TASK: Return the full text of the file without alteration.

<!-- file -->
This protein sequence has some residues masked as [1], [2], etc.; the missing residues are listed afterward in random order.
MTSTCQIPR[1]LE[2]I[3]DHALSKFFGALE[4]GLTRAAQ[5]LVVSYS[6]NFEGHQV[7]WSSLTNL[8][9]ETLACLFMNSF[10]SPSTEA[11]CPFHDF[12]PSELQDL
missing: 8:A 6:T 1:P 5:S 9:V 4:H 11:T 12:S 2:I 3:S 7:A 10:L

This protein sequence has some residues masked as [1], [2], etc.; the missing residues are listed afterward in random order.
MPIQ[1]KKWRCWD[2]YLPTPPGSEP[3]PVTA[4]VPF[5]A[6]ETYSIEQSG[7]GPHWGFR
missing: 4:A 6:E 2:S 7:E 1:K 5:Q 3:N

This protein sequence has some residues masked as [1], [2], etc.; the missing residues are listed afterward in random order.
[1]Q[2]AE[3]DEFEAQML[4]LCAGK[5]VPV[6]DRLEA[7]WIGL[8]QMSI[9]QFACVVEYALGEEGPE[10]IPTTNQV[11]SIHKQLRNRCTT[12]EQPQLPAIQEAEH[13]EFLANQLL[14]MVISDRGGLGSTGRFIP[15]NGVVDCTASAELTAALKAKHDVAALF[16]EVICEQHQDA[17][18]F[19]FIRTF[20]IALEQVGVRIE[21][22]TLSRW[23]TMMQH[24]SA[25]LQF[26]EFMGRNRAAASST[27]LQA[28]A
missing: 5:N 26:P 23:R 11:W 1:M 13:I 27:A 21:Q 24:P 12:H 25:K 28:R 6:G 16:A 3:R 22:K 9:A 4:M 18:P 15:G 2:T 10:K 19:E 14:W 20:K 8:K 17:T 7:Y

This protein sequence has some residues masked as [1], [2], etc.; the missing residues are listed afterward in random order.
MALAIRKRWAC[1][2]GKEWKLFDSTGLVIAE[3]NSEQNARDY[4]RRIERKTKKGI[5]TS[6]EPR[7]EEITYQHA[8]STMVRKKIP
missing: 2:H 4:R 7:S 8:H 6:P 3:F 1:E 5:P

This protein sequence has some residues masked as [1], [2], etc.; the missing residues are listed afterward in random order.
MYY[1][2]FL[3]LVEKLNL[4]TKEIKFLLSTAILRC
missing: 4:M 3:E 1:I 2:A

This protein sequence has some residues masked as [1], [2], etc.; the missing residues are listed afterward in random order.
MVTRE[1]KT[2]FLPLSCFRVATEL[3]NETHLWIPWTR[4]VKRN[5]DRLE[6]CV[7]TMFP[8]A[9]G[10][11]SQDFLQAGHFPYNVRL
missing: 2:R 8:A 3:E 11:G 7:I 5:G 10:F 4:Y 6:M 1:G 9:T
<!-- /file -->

This protein sequence has some residues masked as [1], [2], etc.; the missing residues are listed afterward in random order.
MTSTCQIPR[1]LE[2]I[3]DHALSKFFGALE[4]GLTRAAQ[5]LVVSYS[6]NFEGHQV[7]WSSLTNL[8][9]ETLACLFMNSF[10]SPSTEA[11]CPFHDF[12]PSELQDL
missing: 8:A 6:T 1:P 5:S 9:V 4:H 11:T 12:S 2:I 3:S 7:A 10:L

This protein sequence has some residues masked as [1], [2], etc.; the missing residues are listed afterward in random order.
MPIQ[1]KKWRCWD[2]YLPTPPGSEP[3]PVTA[4]VPF[5]A[6]ETYSIEQSG[7]GPHWGFR
missing: 4:A 6:E 2:S 7:E 1:K 5:Q 3:N

This protein sequence has some residues masked as [1], [2], etc.; the missing residues are listed afterward in random order.
[1]Q[2]AE[3]DEFEAQML[4]LCAGK[5]VPV[6]DRLEA[7]WIGL[8]QMSI[9]QFACVVEYALGEEGPE[10]IPTTNQV[11]SIHKQLRNRCTT[12]EQPQLPAIQEAEH[13]EFLANQLL[14]MVISDRGGLGSTGRFIP[15]NGVVDCTASAELTAALKAKHDVAALF[16]EVICEQHQDA[17][18]F[19]FIRTF[20]IALEQVGVRIE[21][22]TLSRW[23]TMMQH[24]SA[25]LQF[26]EFMGRNRAAASST[27]LQA[28]A
missing: 5:N 26:P 23:R 11:W 1:M 13:I 27:A 21:Q 24:P 12:H 25:K 28:R 6:G 16:A 3:R 22:K 9:A 4:M 18:P 15:G 2:T 10:K 19:E 14:W 20:K 8:K 17:T 7:Y

This protein sequence has some residues masked as [1], [2], etc.; the missing residues are listed afterward in random order.
MALAIRKRWAC[1][2]GKEWKLFDSTGLVIAE[3]NSEQNARDY[4]RRIERKTKKGI[5]TS[6]EPR[7]EEITYQHA[8]STMVRKKIP
missing: 2:H 4:R 7:S 8:H 6:P 3:F 1:E 5:P

This protein sequence has some residues masked as [1], [2], etc.; the missing residues are listed afterward in random order.
MYY[1][2]FL[3]LVEKLNL[4]TKEIKFLLSTAILRC
missing: 4:M 3:E 1:I 2:A

This protein sequence has some residues masked as [1], [2], etc.; the missing residues are listed afterward in random order.
MVTRE[1]KT[2]FLPLSCFRVATEL[3]NETHLWIPWTR[4]VKRN[5]DRLE[6]CV[7]TMFP[8]A[9]G[10][11]SQDFLQAGHFPYNVRL
missing: 2:R 8:A 3:E 11:G 7:I 5:G 10:F 4:Y 6:M 1:G 9:T